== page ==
One brief un-Beatles related tangent… This performance, along with some ambiguous comments by members of Foo Fighters, recently led to a rumor that Foo Fighters were breaking up, once and for all. Apparently these rumors have surfaced before, but supposedly this time Dave was striking out on his own to “do his own thing musically” and get away from the band.

So how did Foo Fighters respond to this rumor? Not with a concisely-stated tweet or Facebook post, but with this masterful 7 minute-long video. You really have to watch it yourself to get its full effect.

In conclusion, anything Beatles-related that Dave Grohl does is bound to be wonderful, and the members of Foo Fighters are complete bosses. Also in case you’re just not patient enough to watch the entire video and have not heard the news, Foo Fighters is NOT breaking up. Spoiler alert.

Anyway, going back to the original topic, I just love how Beatles music is now used to pay tribute to people that have nothing to do with the 60s or rock music in general. Their songs have become universal anthems for just about any subject or person because they were written with a timeless, relatable appeal. Not just Blackbird, but songs like Hey Jude, Yesterday, Let It Be, In My Life, and many others have been covered so often by other artists that I bet there are some people today who don’t know that those songs are originally by the Beatles. In those cases, I’d rather that they know the song’s origins, but as long as Beatles songs are still relevant in some form in this generation, their music is living on and speaking to people. That’s about all I can ask.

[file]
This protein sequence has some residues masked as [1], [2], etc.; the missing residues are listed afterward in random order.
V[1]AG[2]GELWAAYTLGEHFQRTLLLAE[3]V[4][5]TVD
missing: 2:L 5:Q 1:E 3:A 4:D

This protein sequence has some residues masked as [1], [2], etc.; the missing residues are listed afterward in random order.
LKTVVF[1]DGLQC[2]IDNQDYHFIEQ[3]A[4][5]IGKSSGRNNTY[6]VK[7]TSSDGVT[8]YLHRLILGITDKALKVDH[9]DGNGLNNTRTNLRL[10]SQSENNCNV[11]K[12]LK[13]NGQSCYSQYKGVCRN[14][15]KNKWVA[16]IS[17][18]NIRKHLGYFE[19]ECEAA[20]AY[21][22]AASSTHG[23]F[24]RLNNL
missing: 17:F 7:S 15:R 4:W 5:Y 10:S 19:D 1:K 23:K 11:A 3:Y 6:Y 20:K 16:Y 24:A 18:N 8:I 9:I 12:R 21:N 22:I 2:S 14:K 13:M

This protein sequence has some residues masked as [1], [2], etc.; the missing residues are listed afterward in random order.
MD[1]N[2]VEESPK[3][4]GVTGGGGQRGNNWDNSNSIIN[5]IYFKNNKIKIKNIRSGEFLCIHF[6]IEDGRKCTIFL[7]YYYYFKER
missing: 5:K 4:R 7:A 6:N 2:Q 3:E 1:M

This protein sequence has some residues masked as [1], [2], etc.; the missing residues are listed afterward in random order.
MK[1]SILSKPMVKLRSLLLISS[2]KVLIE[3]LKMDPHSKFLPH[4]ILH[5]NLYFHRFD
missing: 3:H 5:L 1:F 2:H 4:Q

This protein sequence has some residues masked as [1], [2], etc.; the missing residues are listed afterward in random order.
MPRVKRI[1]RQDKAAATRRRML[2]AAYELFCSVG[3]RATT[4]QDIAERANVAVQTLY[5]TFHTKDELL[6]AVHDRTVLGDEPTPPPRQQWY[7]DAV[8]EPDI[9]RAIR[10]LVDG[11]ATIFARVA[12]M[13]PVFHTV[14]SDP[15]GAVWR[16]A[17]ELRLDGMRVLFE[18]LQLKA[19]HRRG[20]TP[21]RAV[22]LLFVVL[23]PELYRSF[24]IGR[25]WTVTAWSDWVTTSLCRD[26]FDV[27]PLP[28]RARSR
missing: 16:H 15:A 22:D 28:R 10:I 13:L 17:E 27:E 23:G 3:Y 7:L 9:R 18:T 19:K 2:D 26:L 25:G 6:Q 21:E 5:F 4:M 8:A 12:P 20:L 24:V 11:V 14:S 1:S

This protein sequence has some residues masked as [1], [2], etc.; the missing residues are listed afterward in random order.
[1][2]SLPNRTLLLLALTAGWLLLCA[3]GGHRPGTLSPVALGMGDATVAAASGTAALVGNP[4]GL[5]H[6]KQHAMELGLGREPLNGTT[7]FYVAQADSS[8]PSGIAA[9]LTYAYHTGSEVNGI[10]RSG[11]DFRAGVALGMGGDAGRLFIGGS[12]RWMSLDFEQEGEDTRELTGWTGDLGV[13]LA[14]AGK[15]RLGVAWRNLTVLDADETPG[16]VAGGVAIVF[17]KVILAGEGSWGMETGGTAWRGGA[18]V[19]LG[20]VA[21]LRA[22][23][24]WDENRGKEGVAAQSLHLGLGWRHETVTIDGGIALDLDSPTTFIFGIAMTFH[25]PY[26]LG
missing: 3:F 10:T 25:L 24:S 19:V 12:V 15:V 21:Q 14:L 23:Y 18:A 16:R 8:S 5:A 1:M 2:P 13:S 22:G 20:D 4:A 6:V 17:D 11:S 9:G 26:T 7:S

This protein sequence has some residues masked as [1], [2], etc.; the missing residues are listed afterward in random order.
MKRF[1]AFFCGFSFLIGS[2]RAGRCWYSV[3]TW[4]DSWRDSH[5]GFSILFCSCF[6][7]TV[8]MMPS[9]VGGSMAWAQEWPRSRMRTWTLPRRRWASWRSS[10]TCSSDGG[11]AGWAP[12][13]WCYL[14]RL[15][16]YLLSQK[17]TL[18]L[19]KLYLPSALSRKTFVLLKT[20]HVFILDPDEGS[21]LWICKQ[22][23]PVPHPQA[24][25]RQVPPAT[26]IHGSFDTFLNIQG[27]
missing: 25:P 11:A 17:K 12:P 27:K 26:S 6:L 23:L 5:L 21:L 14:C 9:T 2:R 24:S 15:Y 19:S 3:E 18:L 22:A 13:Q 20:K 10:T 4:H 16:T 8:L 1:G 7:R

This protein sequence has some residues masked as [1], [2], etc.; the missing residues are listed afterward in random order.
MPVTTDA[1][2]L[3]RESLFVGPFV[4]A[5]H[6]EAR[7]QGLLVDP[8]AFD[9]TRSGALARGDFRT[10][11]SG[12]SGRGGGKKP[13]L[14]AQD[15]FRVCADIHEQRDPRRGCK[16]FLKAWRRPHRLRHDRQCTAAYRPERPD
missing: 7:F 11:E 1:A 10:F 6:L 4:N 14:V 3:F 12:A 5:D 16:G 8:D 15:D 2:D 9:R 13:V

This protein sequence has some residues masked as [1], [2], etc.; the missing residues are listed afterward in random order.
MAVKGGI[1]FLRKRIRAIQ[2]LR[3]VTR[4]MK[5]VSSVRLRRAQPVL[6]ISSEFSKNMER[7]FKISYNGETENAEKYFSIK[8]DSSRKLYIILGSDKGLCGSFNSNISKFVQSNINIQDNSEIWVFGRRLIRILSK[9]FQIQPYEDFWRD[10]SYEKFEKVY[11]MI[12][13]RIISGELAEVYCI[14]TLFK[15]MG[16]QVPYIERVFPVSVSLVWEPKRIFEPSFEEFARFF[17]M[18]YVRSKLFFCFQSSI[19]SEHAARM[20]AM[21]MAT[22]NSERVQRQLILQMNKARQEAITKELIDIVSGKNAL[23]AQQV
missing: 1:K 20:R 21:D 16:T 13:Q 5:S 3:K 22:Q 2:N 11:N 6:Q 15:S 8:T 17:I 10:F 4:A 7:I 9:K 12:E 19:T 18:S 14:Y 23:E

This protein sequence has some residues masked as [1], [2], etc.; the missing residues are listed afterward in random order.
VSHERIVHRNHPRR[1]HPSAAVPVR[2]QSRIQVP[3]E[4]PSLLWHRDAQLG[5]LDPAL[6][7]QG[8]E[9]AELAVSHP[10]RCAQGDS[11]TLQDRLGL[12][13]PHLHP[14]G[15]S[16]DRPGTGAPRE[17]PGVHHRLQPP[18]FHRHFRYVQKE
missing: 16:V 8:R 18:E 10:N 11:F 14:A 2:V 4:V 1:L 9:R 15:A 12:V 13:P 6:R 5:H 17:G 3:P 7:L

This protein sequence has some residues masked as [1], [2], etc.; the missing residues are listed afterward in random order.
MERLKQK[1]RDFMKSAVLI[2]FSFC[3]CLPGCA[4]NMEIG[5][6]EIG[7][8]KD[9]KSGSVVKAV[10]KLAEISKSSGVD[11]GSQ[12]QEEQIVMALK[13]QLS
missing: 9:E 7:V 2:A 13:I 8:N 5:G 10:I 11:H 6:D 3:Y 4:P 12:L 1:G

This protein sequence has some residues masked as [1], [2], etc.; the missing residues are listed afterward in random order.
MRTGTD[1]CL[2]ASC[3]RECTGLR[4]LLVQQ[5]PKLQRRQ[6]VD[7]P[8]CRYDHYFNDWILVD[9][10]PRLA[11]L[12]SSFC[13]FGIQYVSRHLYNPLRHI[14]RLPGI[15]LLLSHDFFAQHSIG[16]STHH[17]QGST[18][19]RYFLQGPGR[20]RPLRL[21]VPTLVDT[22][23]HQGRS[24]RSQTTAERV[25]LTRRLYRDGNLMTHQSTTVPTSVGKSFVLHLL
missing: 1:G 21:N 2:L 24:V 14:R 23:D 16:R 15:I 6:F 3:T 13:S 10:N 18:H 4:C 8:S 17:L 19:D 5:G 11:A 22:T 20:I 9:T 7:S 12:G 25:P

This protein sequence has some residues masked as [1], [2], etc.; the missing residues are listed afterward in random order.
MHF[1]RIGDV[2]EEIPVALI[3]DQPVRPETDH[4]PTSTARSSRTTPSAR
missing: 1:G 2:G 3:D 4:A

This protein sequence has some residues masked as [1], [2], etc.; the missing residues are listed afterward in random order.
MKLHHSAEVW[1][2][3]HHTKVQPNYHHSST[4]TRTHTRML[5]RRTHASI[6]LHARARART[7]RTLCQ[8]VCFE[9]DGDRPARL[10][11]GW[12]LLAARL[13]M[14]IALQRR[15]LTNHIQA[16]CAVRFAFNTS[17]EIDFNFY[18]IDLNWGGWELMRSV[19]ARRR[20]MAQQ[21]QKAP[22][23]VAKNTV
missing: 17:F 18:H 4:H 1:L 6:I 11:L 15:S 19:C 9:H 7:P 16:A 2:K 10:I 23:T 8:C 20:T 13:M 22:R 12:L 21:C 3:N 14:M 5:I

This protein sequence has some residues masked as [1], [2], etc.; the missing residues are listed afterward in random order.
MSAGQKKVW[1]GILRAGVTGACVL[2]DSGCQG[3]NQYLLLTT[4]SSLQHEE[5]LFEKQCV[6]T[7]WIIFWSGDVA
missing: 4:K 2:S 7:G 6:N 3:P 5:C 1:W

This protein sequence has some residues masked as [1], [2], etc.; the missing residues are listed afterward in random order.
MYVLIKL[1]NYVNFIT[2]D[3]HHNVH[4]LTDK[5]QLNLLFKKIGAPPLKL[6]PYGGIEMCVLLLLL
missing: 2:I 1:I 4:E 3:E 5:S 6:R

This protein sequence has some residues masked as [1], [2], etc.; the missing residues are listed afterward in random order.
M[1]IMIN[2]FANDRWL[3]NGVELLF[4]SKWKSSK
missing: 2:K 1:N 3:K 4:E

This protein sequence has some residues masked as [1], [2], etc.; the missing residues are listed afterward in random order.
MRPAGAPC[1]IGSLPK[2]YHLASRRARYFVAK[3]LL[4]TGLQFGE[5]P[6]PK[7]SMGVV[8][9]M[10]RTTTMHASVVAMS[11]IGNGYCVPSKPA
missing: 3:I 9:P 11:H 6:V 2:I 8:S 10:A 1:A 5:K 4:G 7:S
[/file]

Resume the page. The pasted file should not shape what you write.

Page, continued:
You didn't seriously think I'd forget his birthday, now did you?

You didn’t seriously think I’d forget his birthday, now did you?

Finally, happy belated birthday to George Harrison, who after all this time is still definitely my favorite Beatle and one of my musical and personal inspirations. I’ve devoted many a post to him on this blog, but for now I’ll just say that his music is thoughtful, creative, and truly beautiful, just like him. I wish his solo songs were more well known by the general population, but with recent releases like the “George Fest” DVD and the masterful Scorcese documentary from a few years ago, he seems to be gaining more acclaim, slowly but surely. Let’s continue that upwards trend, to 2020 and beyond!

As is the nature of the Beatles in the 21st century, something new Beatles-related is bound to come up soon, but for now I’m signing off. Enjoy your days, and may they all be Good Days (of) Sunshine. 🙂